Culture, Heritage & Language
National Definition of Métis
"Métis" means a person who self-identifies as Métis, is distinct from other Aboriginal peoples, is of Historic Métis Nation ancestry, and is accepted by the Métis Nation.
"Historic Métis Nation" means the Aboriginal people then known as Métis or Half-breeds who resided in the Historic Métis Nation Homeland.
"Historic Métis Nation Homeland" means the area of land in west central North America used and occupied as the traditional territory of the Métis or Half-breeds as they were then known.
Métis Nation" means the Aboriginal people descended from the Historic Métis Nation which is now comprised of all Métis Nation citizens and is one of the "aboriginal peoples of Canada" within the meaning of s.35 of the Canadian Constitution;
"Distinct from other Aboriginal peoples" means distinct for cultural and nationhood purposes. Constitution Act 1982.
Louis Riel Day is perhaps one of the most significant days in our history as Métis people. This day is a day of celebration of who we are as a unique people, with our culture and traditions independent of other Aboriginal peoples. Louis Riel Day commemorates the anniversary of the execution of Riel on November 16, 1885 at Regina, Saskatchewan. Riel made the ultimate sacrifice for his people defending Métis Rights, and so on this day we honour and celebrate Louis Riel in recognition of our great Leader of the Métis Peoples, Father of Manitoba and Métis Hero.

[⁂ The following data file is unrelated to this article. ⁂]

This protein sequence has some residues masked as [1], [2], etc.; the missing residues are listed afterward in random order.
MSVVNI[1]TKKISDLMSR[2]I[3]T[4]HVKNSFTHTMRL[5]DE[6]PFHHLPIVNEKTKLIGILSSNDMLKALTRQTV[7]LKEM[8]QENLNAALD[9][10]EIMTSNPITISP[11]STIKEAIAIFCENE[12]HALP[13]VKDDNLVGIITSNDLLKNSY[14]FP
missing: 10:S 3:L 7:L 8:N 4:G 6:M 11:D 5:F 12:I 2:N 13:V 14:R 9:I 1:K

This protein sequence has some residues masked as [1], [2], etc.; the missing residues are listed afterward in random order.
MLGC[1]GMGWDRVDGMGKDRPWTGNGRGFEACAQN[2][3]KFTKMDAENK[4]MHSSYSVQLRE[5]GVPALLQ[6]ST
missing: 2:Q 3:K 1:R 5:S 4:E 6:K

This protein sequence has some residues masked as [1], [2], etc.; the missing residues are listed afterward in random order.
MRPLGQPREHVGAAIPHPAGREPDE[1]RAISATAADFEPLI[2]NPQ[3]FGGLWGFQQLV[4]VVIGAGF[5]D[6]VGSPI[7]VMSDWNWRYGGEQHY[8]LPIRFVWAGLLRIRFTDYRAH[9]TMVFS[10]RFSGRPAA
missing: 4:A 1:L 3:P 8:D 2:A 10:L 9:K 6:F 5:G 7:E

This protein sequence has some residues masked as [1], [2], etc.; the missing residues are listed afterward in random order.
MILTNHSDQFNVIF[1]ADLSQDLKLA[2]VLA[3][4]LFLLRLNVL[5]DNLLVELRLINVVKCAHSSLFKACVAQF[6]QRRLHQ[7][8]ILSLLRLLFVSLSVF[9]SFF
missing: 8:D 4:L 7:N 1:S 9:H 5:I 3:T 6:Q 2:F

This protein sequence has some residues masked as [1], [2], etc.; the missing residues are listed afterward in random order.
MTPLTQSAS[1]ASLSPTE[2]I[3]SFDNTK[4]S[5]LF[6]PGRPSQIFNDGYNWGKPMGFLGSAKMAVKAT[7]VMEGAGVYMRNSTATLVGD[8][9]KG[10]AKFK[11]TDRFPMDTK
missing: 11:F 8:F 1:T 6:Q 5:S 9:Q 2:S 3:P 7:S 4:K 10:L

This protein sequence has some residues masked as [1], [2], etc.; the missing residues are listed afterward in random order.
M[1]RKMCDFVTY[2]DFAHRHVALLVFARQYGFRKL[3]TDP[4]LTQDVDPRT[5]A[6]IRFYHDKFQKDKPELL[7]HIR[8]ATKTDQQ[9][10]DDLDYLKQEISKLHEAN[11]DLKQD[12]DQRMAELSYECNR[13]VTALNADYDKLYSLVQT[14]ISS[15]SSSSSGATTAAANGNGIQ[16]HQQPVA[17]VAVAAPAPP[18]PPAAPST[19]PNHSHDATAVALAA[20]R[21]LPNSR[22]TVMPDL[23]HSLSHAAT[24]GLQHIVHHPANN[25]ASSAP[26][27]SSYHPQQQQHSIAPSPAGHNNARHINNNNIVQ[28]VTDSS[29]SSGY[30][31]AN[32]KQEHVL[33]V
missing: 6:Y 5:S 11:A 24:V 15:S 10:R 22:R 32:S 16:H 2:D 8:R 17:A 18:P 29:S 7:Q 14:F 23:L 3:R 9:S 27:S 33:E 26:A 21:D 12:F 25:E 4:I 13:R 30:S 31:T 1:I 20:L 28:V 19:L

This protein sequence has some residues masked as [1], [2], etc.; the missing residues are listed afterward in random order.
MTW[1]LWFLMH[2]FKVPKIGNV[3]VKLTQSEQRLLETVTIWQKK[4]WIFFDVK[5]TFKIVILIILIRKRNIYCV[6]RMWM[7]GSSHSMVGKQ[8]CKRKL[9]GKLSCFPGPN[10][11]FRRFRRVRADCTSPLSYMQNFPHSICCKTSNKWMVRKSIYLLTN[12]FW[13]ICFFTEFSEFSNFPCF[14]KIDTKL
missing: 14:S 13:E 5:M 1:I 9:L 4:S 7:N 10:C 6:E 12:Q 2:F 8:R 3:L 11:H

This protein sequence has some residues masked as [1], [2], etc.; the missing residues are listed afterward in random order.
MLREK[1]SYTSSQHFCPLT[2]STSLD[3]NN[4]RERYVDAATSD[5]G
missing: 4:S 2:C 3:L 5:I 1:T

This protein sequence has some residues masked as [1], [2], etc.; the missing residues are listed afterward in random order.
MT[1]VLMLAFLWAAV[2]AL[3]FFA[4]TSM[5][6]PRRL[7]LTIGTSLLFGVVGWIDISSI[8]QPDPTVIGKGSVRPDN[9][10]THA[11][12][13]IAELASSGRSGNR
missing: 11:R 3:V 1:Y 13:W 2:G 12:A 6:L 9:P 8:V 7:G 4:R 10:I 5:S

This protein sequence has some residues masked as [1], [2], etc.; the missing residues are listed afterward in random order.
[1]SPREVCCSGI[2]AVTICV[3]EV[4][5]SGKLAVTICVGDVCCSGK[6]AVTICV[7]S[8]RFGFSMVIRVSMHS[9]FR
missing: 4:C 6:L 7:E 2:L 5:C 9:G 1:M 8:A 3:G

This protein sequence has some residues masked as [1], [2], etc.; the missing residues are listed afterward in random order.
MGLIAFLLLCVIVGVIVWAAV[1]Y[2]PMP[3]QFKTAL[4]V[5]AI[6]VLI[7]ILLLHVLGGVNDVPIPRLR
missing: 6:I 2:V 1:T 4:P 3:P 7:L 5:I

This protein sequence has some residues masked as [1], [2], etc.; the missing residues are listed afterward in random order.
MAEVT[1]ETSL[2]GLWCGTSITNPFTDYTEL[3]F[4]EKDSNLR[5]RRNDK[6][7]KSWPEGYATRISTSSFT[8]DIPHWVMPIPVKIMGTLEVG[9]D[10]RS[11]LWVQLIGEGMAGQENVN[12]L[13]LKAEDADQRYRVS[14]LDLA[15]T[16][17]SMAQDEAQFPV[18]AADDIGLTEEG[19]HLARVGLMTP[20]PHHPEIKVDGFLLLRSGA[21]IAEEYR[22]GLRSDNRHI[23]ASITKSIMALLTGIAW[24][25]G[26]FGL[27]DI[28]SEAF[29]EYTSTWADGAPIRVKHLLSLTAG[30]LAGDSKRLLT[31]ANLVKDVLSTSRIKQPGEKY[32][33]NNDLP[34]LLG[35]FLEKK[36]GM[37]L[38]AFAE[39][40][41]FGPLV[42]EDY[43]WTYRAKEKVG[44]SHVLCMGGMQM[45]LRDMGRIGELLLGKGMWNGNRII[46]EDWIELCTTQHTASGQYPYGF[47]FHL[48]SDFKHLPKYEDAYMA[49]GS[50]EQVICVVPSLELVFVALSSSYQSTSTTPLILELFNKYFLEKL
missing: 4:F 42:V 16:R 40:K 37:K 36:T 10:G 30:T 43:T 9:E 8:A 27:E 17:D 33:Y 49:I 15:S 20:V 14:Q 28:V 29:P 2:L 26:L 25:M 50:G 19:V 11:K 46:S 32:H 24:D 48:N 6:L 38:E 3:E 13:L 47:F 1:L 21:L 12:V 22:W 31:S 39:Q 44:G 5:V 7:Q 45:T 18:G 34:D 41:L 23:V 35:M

Louis Riel Day is the day we proudly proclaim our Métis ancestry Kishchee tey mo’yawn aen li Michif wi’yawn: "We are Proud to be Métis".
President, Clara Morin Dal Col
In 1885 approximately 300 Métis men took up arms alongside Louis Riel and Gabriel Dumont.
… and going down the coulee I saw Gabriel and he asked where the horses were .. It was the last time I saw Gabriel … Suddenly someone called out to me “ There they are, coming down the coulee with their cannon” I looked and saw them coming down and I shouted to the young men, ‘Take Courage, Take courage pray to God’
Report of Charles Trottier on the Battle of April 24, 1885.
Prayer of the Council 1885
Lord, Our God,
Thou art the Father of mercy and consolation;
We are several French Canadian Metis
Gathered together in Council,
Who put our confidence in Thee;
Grant that we may not be covered with confusion,
Ever defend us from this,
Enlighten us in our darkness of doubt,
Encourage us in our trials,
Strengthen us in our weakness and
Succour us in the time of pressing need
~ Louis Riel
- The Métis Nation is the second largest of the three main groups of Aboriginal peoples in Canada.
- The Métis developed their own language of Michif. A unique mix of French and Plains Cree languages, it is still spoken by many Métis today.